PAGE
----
The 9/11 attacks and subsequent invasion of Iraq marked the onset of a period characterized by swift advancements in military technology, resulting in a fundamental shift in the nature of warfare and in far-reaching effects on humanitarian action. The advancement of technology has ushered in a new phase of war strategy in which satellite surveillance, drones, precision munitions, artificial intelligence, and other technologies increasingly complicate the nature of conflict and change the experiences of civilians living in conflict zones. This panel will explore how technology has been harnessed in war, creating new vulnerabilities for civilians, while also offering innovative opportunities within humanitarian systems established to safeguard individuals exposed to conflict.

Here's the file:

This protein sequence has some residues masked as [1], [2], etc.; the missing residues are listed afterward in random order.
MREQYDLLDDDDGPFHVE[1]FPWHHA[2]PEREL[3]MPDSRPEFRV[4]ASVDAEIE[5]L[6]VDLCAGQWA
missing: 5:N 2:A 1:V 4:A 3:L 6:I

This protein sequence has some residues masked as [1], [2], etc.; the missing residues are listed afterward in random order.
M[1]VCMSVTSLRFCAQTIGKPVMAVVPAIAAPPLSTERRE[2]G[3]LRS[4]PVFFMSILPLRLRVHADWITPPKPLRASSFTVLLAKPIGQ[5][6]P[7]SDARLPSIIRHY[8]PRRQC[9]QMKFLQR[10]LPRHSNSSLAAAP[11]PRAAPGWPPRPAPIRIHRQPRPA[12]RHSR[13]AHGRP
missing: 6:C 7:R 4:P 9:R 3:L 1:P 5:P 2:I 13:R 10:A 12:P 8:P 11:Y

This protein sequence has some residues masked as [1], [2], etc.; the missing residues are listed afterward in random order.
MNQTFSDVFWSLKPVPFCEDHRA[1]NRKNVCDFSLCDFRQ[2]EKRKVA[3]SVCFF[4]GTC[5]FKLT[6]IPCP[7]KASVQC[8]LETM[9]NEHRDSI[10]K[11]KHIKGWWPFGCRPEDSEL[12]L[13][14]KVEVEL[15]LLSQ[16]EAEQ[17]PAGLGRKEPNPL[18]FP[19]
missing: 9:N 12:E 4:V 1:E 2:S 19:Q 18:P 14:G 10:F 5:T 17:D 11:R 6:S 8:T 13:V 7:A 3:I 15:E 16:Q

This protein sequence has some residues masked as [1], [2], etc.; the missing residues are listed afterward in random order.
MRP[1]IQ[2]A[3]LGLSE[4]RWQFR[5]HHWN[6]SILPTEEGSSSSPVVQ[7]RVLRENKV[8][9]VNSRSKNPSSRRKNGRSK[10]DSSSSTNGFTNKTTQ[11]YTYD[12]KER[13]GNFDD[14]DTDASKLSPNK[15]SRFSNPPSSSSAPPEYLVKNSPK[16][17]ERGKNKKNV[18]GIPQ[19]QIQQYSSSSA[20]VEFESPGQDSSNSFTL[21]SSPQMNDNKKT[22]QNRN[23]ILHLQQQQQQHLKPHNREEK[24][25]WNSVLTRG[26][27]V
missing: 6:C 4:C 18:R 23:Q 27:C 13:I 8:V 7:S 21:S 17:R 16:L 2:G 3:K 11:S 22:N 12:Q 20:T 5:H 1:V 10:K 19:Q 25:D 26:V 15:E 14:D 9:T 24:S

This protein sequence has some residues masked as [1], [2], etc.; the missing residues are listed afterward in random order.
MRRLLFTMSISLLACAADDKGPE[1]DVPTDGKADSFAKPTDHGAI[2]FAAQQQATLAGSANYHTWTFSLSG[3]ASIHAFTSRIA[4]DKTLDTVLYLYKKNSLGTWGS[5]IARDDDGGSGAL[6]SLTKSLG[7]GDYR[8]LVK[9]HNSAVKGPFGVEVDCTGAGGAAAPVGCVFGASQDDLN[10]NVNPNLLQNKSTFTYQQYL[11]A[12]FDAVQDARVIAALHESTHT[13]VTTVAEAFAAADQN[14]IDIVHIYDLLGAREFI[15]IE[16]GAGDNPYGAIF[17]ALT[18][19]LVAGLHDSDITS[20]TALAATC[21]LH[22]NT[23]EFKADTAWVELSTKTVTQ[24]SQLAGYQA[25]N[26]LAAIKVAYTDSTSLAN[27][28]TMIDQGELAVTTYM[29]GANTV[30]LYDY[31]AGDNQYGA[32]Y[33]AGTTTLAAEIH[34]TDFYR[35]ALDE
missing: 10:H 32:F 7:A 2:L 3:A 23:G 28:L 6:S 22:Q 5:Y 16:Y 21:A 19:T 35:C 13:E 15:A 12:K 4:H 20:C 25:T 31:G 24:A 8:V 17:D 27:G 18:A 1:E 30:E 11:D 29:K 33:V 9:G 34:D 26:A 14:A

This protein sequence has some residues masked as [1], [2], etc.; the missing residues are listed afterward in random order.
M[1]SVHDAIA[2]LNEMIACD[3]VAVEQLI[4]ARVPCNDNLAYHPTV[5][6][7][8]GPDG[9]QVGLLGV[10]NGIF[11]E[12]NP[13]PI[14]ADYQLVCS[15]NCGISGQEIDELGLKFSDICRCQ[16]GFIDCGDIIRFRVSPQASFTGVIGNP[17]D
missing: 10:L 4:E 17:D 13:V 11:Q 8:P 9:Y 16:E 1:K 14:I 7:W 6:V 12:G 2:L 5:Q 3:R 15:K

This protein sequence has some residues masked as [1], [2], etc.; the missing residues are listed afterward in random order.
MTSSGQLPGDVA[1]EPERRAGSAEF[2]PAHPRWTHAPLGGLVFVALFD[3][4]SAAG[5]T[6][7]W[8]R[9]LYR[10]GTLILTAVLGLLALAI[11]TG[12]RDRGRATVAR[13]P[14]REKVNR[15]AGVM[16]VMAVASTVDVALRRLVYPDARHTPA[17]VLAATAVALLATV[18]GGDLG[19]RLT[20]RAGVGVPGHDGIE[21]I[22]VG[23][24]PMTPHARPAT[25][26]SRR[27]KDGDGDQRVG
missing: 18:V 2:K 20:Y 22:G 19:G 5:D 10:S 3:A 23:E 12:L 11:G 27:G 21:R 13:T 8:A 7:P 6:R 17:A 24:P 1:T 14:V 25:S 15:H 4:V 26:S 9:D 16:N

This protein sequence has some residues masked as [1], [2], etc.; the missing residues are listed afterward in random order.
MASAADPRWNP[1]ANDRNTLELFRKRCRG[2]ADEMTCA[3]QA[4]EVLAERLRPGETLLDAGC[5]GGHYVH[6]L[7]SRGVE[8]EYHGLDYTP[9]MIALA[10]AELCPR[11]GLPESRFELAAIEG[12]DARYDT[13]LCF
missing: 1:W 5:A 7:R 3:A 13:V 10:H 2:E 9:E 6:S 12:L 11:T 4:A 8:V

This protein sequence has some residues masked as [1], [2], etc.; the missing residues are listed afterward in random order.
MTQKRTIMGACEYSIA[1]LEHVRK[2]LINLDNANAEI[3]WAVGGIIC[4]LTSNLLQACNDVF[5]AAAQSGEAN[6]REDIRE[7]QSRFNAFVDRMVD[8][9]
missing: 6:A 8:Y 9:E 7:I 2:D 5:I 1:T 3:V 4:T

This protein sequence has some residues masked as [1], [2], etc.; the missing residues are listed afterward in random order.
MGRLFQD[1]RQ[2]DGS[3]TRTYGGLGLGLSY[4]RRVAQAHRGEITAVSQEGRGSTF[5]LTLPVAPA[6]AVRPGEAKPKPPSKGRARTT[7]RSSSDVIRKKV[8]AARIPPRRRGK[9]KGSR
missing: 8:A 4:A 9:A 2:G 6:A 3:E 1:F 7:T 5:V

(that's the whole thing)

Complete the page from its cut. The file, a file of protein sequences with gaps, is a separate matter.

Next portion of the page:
Azmat Khan, Patti Cadby Birch Assistant Professor of Journalism and Director of the Simon and June Li Center for Global Journalism
Belkis Wille, Associate Director of the Crisis and Conflict Division at Human Rights Watch
Laura Walker McDonald, Senior Advisor on Digital Technology and Data Protection, International Committee of the Red Cross
Monette Zard, Associate Professor and Director, Program on Forced Migration and Health at Columbia University (moderator)